04 February 2016

Patristic Quote of the Day

 We have therefore even now begun to be like Him, having the first-fruits of the Spirit; but yet we are still unlike Him, by reason of the remainders of the old nature.—St. Augustine, On Merit and the Forgiveness of Sins Book I:10

Old Lutheran Quote of the Day

As for you, be content with God incarnate. Then you will remain in peace and safety, and you will know God.—Martin Luther on Isaiah 61

Patristic Quote of the Day

For the judgment, certainly, from one sin, if it is not remitted— and that the original sin— is capable of drawing us into condemnation; while grace conducts us to justification from the remission of many sins—that is to say, not simply from the original sin, but from all others also whatsoever.—St. Augustine, On Merit and the Forgiveness of Sins, and the Baptism of Infants, Book I:16

03 February 2016

Old Lutheran Quote of the Day

In the New Testament there is no other sacrifice than the ministry of the church, those who by teaching the Word spiritually "kill" the animals, that is, people who submit to the Gospel. Then there is the second sacrifice, that each one privately presents himself as a sacrifice to God by cleansing his desires and by mortifying himself. These are the noblest sacrifices of the New Testament, prefigured in the Old Testament by outward and physical ones.—Martin Luther on Isaiah 60:7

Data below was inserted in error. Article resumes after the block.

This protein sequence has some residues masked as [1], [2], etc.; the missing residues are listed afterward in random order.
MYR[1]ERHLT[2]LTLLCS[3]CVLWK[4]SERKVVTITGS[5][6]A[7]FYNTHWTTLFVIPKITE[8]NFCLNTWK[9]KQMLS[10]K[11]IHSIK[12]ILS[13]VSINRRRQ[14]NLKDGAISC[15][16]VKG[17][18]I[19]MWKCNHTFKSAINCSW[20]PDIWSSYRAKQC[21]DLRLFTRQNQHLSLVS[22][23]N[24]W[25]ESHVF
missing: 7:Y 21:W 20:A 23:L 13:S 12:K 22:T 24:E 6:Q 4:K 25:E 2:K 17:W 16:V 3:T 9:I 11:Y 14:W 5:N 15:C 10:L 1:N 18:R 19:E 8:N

Patristic Quote of the Day

While Adam produced sinners from his one sin, Christ has by His grace procured free forgiveness even for the sins which men have of their own accord added by actual transgression to the original sin in which they were born.—St. Augustine, On Merit and the Forgiveness of Sins, and the Baptism of Infants, Book I:14

02 February 2016

Old Lutheran Quote of the Day

"Lord, now lettest Thou Thy servant depart in peace," he says, and this he means, Now I shall depart with my heart filled with joy; I see no death, I cannot even call it a death but a peaceful journey. He does not say, Now I wish to die, but now I wish to depart in peace. This was a song not just in his mouth, on his tongue, on paper, but in his heart! May our dear God and Father, for the sake of Jesus Christ, His Son, grant us His grace through His Holy Spirit that we may join to sing along with beloved Simeon and also depart in peace. Amen.—Martin Luther, Homily for the Purification (House Postils III:283).